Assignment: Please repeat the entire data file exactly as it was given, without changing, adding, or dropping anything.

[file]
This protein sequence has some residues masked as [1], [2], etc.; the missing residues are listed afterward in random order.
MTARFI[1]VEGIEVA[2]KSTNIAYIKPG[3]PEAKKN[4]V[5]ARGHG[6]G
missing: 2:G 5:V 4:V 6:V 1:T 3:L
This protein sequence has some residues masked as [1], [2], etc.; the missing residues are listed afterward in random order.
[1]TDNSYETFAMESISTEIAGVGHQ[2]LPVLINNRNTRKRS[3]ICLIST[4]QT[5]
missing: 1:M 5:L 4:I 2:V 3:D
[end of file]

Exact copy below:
This protein sequence has some residues masked as [1], [2], etc.; the missing residues are listed afterward in random order.
MTARFI[1]VEGIEVA[2]KSTNIAYIKPG[3]PEAKKN[4]V[5]ARGHG[6]G
missing: 2:G 5:V 4:V 6:V 1:T 3:L
This protein sequence has some residues masked as [1], [2], etc.; the missing residues are listed afterward in random order.
[1]TDNSYETFAMESISTEIAGVGHQ[2]LPVLINNRNTRKRS[3]ICLIST[4]QT[5]
missing: 1:M 5:L 4:I 2:V 3:D